Ferrer-Baghdatis:  Recently joining the swelling ranks of Federer’s nemeses, Baghdatis returned to the conversation by winning the Sydney title at the outset of 2010 and by rallying from a two-set deficit at the Australian Open against none other than…David Ferrer.  That match marked the first time in Ferrer’s career that the Spaniard had relinquished such a substantial lead, a testament to the competitive zeal of both players.  Always a concern for the Cypriot is his fitness, which forced him to retire in his next Melbourne match against Hewitt; his training regimens reportedly are a shade less than the taxing routines regularly undergone by the ATP elite.  This weakness could be exposed on clay by the supremely fit Ferrer, who looks likely to plow deep into the second week at Roland Garros after playing his best tennis since 2008.  Watch the battles of two-handed backhands that should unfold here, which will exhibit two of the crispest, cleanest, and most economical strokes imaginable.  Unless Baghdatis serves imposingly at crucial moments, though, Ferrer should grind down the Cypriot through the endless baseline exchanges in which he specializes.  The Spaniard’s lack of an explosive offensive weapon prevents him from breaking through consistently against top-ranked players, but his unflinching focus and relentless consistency typically propel him past streaky, second-tier competitors like Baghdatis, especially on Ferrer’s beloved clay.  Moreover, he visibly drew energy from a fervent crowd in Madrid against Roddick two years ago and can anticipate equally enthusiastic support as the marquee ATP match in the night session.

Soderling-Almagro:  In the wake of the non-existent “match of the day” on Tuesday between Berdych and Nalbandian, we’re reluctant to apply that phrase to any of Wednesday’s contests.  Still, the shotmaking standard here should be intense with both players ripping (or at least attempting to rip) outright groundstroke winners on both wings from behind the baseline.  Unimpressive thus far on clay, Soderling has one last chance to assert himself as one of Nadal’s principal challengers in Paris.  Easily adaptable to all surfaces except grass, Almagro is the type of opponent who could bother him on an off-key day with his streaky shot-making prowess, but he’ll need to catch fire at the right time.  After capturing a lopsided first set from the talented Troicki and establishing a break advantage in the second set, the Spaniard unnecessarily muddied the waters by allowing the Serb to slip into a tiebreak.  He can’t expect Soderling to politely demur as did Troicki should he offer the Swede an opportunity to erase any lead that he might accumulate.  On the other hand, hostile crowds have rattled the Swede on past occasions such as his loss to Baghdatis at the 2009 Australian Open, a match that he controlled early before flinging it away in a burst of impatience and pique.  Any momentum shift could snowball quickly for him, so retaining his composure during any patch of adversity will be crucial.  On a technical level, spectators can compare Soderling’s steady but graceless two-handed backhand to Almagro’s graceful but erratic one-hander; the Swede is brutally efficient with the shot, while the Spaniard is elegantly artistic.  Observing the contrast, one can understand why the two-handed backhand has replaced the one-hander as the stroke of choice for developing players.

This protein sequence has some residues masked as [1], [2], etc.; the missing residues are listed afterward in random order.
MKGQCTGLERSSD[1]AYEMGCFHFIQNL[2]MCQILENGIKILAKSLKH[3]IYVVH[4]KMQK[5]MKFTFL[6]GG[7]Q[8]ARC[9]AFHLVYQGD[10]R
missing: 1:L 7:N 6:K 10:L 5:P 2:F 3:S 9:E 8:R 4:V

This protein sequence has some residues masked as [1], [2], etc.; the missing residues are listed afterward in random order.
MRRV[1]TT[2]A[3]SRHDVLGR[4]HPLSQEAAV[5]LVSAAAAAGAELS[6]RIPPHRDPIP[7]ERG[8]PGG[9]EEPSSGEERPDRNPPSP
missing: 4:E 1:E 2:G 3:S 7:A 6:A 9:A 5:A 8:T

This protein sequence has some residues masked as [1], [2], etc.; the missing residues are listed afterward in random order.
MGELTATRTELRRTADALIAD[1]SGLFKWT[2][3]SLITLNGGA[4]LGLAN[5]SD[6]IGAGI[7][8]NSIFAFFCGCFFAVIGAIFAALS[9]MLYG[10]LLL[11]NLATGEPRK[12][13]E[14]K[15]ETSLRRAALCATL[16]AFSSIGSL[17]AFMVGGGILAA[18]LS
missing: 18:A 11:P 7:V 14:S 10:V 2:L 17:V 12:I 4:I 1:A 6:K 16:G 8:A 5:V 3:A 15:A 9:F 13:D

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Serena-Petrova:  How much does Serena have to offer after the longest match of her career in the second round?  Not her sister, not Henin, not Sharapova, not Jankovic, but none other than the largely anonymous doubles specialist Vera Dushevina kept the world #1 at bay for nearly three and a half hours.  (Dushevina has endured a bizarre recent history of near-misses, coming within three points of upsetting Venus in the first round of last year’s US Open, within two points of upsetting Sharapova in the second round of this year’s Indian Wells, and now within one point of upsetting Serena in the second round of Rome.  She’s getting closer to that elusive triumph, anyway.)  Disappointed to drop a third-set tiebreak to Jankovic after holding a match point and a significant lead in the tiebreak, Serena must have especially enjoyed the precisely opposite experience on Monday.  She can’t afford to play with fire against a much more volatile Russian, who won their last meeting (in yet another third-set tiebreak, no less!) and has defeated her on clay.  By far the most memorable match in their history, however, was Serena’s three-set victory at the 2007 Australian Open, a key turning point in her dramatic charge to the most unexpected (least expected?) title of her career.  Thoroughly overwhelmed by the Russian veteran for a set and a half, the younger Williams found a way to reverse the momentum at the last possible moment and outlast Petrova in the latter stages of their encounter.  If Serena’s physical condition allows, her competitive spark surprisingly and delightfully appears to have been struck during the clay season.  Perhaps the extended absence reinvigorated her appetite for the game; she looked quite hungry indeed on Monday!

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In the other Wednesday clashes, we’re optimistic regarding the chances of Safarova, Peng, Murray, Gulbis, Venus, Wawrinka, and Hanescu; Tsonga, Cilic, Bellucci, and especially Isner might have some work to do against players who are not only respectably talented but more comfortable on the surface than they are.  Oh, and Nadal seems to have a decent chance of pulling out a win.  😉


It’s time to get the Ajde Express refueled and back in motion again!  This time, though, remember to mail them to the right Serbian address.  Here’s a helpful reminder: